Sitting Knee-to-chest Sciatica Stretch (1:22) Sit with one leg straight and the other leg crossed over your knee. Pull the raised knee towards your opposite shoulder while keeping your back straight and your shoulders facing forward. Keeping your back straight and your shoulders facing forward will ensure that your buttocks get the maximum benefit from this stretch. Resist the temptation to rotate your shoulders towards your knee. Hold the stretch position for a minimum of 20 seconds and then repeat on the opposite side.
Sitting Foot-to-chest Sciatica Stretch (1:22) Sit with one leg straight and hold onto your other ankle. Pull it directly towards your chest. Use your hands and arms to regulate the intensity of this stretch. The closer you pull your foot to your chest, the more intense the stretch. Hold the stretch position for a minimum of 20 seconds and then repeat on the opposite side.
Sitting Cross-legged Sciatica Stretch (1:05) Sit cross legged and keep your back straight. Then gently lean forward. Make the emphasis of this stretch keeping your back straight, rather than trying to lean too far forward. Hold the stretch position for a minimum of 20 seconds.
Cross-over Sciatica Stretch (1:27) Lie on your back and cross one leg over the other. Bring your foot up to your opposite knee and with your opposite arm pull your raised knee towards the ground. Keep your shoulders on the ground and concentrate on pulling your raised knee to the ground, not up towards your chest. Hold the stretch position for a minimum of 20 seconds and then repeat on the opposite side.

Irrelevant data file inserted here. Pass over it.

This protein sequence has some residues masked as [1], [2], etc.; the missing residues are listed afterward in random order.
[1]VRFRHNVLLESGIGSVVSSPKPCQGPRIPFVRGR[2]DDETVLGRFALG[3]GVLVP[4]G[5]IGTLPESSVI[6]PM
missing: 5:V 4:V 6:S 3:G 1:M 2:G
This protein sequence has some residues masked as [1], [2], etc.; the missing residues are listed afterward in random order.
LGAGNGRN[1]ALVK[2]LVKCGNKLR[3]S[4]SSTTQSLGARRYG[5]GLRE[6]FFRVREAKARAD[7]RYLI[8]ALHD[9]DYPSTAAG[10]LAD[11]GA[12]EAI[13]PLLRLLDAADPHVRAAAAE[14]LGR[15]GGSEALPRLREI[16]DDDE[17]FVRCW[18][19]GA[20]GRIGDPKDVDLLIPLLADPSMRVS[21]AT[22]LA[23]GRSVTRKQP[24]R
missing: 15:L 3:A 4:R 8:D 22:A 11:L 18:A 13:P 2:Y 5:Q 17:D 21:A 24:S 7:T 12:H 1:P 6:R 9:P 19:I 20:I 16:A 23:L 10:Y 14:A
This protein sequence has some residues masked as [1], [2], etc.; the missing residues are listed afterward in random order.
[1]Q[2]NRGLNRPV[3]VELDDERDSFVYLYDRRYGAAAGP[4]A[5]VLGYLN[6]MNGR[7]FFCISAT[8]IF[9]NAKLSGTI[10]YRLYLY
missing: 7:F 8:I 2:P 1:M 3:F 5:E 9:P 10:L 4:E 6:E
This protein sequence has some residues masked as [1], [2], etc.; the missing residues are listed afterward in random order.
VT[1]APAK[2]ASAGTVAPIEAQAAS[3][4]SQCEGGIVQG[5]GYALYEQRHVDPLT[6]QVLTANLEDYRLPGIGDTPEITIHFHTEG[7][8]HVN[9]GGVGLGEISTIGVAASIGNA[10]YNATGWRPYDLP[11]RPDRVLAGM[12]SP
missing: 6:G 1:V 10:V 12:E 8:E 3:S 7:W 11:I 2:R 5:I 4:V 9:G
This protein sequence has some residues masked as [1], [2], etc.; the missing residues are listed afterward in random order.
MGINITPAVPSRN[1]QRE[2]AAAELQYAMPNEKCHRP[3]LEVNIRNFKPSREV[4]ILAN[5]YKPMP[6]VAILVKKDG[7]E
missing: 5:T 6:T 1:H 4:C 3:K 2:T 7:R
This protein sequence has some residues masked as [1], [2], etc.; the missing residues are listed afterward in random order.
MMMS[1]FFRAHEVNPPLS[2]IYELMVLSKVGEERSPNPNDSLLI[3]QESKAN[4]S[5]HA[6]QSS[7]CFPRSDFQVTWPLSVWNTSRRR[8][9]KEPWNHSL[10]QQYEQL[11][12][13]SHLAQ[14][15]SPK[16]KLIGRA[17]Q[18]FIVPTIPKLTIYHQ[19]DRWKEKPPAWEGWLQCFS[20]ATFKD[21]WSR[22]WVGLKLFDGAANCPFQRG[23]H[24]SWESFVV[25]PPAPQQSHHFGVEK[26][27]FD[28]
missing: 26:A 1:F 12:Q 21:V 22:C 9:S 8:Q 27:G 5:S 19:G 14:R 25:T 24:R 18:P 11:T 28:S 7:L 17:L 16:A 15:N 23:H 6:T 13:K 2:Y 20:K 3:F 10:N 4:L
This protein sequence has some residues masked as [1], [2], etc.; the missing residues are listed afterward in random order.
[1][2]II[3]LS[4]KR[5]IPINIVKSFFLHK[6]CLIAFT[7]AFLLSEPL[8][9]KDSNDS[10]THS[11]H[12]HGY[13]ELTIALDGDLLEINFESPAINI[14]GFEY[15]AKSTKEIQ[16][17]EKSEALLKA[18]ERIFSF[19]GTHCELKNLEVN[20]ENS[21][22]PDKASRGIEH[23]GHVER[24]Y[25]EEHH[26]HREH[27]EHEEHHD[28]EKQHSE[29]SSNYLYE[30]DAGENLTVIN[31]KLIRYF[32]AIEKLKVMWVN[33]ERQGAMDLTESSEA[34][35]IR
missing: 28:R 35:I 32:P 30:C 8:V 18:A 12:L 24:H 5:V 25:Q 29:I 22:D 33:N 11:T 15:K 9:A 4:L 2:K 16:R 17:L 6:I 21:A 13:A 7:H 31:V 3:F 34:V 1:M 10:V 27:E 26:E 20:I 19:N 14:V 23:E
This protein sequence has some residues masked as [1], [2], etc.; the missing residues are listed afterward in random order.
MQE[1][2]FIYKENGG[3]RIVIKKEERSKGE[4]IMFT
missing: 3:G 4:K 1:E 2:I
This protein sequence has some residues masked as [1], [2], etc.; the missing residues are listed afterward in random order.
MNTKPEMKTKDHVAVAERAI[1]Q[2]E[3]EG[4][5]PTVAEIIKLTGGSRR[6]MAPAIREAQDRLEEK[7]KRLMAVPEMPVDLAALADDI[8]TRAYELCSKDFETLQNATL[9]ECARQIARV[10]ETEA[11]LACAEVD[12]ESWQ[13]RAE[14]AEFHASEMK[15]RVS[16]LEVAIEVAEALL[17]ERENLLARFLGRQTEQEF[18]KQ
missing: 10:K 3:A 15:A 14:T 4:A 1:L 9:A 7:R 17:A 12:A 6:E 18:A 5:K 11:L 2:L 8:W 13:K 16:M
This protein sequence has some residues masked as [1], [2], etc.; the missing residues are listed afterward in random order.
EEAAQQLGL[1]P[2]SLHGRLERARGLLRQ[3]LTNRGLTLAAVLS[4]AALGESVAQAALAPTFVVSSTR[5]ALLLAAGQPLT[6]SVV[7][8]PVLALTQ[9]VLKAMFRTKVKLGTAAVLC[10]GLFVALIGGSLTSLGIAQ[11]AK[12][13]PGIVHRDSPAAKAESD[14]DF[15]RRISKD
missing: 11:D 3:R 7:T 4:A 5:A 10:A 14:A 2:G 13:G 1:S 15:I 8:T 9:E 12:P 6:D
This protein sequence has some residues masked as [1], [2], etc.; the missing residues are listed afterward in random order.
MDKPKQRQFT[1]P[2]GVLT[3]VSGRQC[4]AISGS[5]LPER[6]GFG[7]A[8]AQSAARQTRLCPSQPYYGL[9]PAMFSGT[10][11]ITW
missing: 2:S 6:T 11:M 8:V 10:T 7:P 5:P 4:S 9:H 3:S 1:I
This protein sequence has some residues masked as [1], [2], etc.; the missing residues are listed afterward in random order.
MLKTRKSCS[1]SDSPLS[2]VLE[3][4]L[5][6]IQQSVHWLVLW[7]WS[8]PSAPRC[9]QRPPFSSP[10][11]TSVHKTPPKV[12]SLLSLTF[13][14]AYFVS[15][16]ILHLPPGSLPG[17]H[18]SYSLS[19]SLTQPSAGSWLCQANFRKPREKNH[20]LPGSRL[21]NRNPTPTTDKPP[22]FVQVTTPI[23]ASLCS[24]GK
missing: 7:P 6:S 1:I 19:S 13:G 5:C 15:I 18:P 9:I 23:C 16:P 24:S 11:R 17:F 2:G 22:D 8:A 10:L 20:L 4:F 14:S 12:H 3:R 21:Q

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Research and References
- Walker, B. (2011). The Anatomy of Stretching, 2nd Edition (ISBN: 978-1583943717)
- Wikipedia contributors. (2019, May 19). Sciatica, In Wikipedia, The Free Encyclopedia.
- Jones, O. (September 27, 2018). Muscles of the Gluteal Region. Retrieved May 16, 2019, from https://teachmeanatomy.info/lower-limb/muscles/gluteal-region/.
- Bertolini, G. Silva, T. Trindade, D. Ciena, A. Carvalho, A. (2009). Neural mobilization and static stretching in an experimental sciatica model: an experimental study. Brazilian Journal of Physical Therapy, 13(6), 493-498.
- Bell, J. (2008). Massage therapy helps to increase range of motion, decrease pain and assist in healing a client with low back pain and sciatica symptoms. Journal of Bodywork and Movement Therapies, 12(3) 281-289.
- Samanta, A. Beardsley, J. (1999). Sciatica: which intervention?. British Medical Journal, 319(7205): 302–303.
About the Author: Brad Walker is often referred to as the "Stretch Coach" and has even been called the Stretching Guru. Magazines such as Runners World, Bicycling, Triathlete, Swimming & Fitness, and Triathlon Sports have all featured his work. Amazon (author page) has listed his books on five Best-Seller lists. Google cites over 100,000 references to him and his work on the internet. And satisfied customers from 122 countries have sent 1,000's of verified customer reviews. If you want to know about stretching, flexibility or sports injury management, Brad Walker is the go-to-guy.
Disclaimer: The health and fitness information presented on this website is intended as an educational resource and is not intended as a substitute for proper medical advice. Please consult your physician or physical therapist before performing any of the exercises described on this website, particularly if you are pregnant, elderly or have any chronic or recurring muscle or joint pain.